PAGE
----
“Inasmuch as these people draw near with their mouths And honor Me with their lips, But have removed their hearts far from Me, And their fear toward Me is taught by the commandment of men,"

So the question for Ephraimites is this: If it is not commanded to wear a head-covering in the Torah (during prayer or not), should we still listen to a command issued via man? We can all come up with our own flowery explanations as to why we'll just keep the rabbinic command anyway, but what does the Torah say about adding commandments to the Torah?

Deuteronomy 4:2: "You shall not add unto the word which I command you, neither shall you diminish from it, that you may keep the commandments of יהוה your Elohim which I command you."

Side note: It is not even necessary to consult 1 Corinthians 11:1-16. The author of that passage agrees that men should not cover their heads during prayer, but then he also creates a new command for women... and even makes it sound like a Nazirite dishonors himself for growing his hair long. This is the type of confusion we inherit when we use non-Tanakh texts (especially those translated into English) to create "new" doctrinal practices.

The House of Ephraim not accepting/embracing the tradition of Judah’s elders is one of the primary reasons they will not allow Ephraim to return to the Land of Israel in mass (as in the Bnei Menashe experience, Judah wants those returning to convert formally to Orthodox Judaism). I for one will remain in exile if the condition is I must embrace their man-made commandments or live in Israel as many Messianics do and succumb to Rabbinic pressure to follow their halakha. Many just put their kippah or hat on so the Orthodox will not hassle them to death. It is not out of respect for their authority in many cases... it is simply protectionism or self-preservation (cloaked in a myriad of other reasons).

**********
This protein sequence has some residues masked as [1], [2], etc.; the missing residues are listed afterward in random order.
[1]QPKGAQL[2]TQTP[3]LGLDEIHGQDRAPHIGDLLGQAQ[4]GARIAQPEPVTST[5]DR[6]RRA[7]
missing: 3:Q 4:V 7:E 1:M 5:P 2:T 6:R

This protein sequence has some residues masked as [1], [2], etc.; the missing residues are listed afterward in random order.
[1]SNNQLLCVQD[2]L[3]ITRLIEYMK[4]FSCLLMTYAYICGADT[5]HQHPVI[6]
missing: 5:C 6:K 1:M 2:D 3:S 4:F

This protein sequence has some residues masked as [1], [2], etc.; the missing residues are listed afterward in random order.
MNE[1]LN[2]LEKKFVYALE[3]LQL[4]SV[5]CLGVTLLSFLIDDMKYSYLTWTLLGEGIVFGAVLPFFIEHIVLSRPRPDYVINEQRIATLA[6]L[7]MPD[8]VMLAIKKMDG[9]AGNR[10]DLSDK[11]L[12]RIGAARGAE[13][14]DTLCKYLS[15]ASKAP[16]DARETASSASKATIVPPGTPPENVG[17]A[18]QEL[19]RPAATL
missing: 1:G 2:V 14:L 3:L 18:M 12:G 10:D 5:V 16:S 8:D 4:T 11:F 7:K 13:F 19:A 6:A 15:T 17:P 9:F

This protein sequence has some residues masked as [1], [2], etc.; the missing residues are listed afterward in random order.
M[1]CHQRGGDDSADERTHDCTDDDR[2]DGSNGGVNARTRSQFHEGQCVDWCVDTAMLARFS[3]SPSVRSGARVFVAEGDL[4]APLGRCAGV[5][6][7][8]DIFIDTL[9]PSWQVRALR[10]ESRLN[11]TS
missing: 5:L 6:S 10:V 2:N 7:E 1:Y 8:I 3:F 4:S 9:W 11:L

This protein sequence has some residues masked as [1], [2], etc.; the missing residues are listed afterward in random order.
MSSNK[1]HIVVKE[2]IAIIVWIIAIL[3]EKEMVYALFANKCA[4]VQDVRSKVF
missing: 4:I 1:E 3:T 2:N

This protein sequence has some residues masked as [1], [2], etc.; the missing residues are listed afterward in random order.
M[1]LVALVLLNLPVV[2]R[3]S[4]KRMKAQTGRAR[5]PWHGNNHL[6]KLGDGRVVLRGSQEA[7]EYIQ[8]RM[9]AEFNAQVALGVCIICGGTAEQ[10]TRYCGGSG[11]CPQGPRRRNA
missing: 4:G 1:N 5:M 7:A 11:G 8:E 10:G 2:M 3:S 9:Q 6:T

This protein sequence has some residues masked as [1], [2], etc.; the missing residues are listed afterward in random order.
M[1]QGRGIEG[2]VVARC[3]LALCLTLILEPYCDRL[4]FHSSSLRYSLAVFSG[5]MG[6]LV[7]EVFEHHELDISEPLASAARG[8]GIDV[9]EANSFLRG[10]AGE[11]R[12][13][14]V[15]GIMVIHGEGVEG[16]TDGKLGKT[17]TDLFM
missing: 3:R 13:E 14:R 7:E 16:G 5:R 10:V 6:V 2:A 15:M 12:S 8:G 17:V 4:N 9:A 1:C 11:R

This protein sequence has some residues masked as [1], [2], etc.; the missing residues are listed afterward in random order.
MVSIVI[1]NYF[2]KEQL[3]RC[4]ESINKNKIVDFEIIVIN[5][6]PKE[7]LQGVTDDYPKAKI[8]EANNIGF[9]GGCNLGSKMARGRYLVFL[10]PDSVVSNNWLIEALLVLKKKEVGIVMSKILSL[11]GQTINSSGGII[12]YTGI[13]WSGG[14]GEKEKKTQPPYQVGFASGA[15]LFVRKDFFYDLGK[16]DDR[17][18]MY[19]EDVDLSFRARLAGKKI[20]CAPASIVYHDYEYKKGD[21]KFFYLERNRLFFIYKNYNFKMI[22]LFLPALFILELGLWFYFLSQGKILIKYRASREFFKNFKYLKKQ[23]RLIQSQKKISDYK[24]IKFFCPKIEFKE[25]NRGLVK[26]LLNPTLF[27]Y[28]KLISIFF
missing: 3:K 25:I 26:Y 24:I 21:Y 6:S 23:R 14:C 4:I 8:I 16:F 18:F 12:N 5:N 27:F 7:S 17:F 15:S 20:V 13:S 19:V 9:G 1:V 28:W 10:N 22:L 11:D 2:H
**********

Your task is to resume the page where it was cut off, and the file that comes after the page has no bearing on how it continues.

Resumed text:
Should an Ephraimite wear a Jewish head-covering?

No where "is it Written" in the Torah that men are "commanded" to cover their heads, either in general living or during times of prayer, minus what is detailed regarding the priestly vestments in Exodus 28:4.

Shulhan Arukh (Jewish Code of Law - mid-16th century), Orach Chayim 2:6: "One may not walk four cubits with an uncovered head."

If one wishes to pay allegiance to the rabbis, then he should do what the rabbis do. If one wishes to pay allegiance to יהוה, then he should do what יהוה said and not add commandments to the Torah (Deuteronomy 4:2; 12:32; Isaiah 29:13).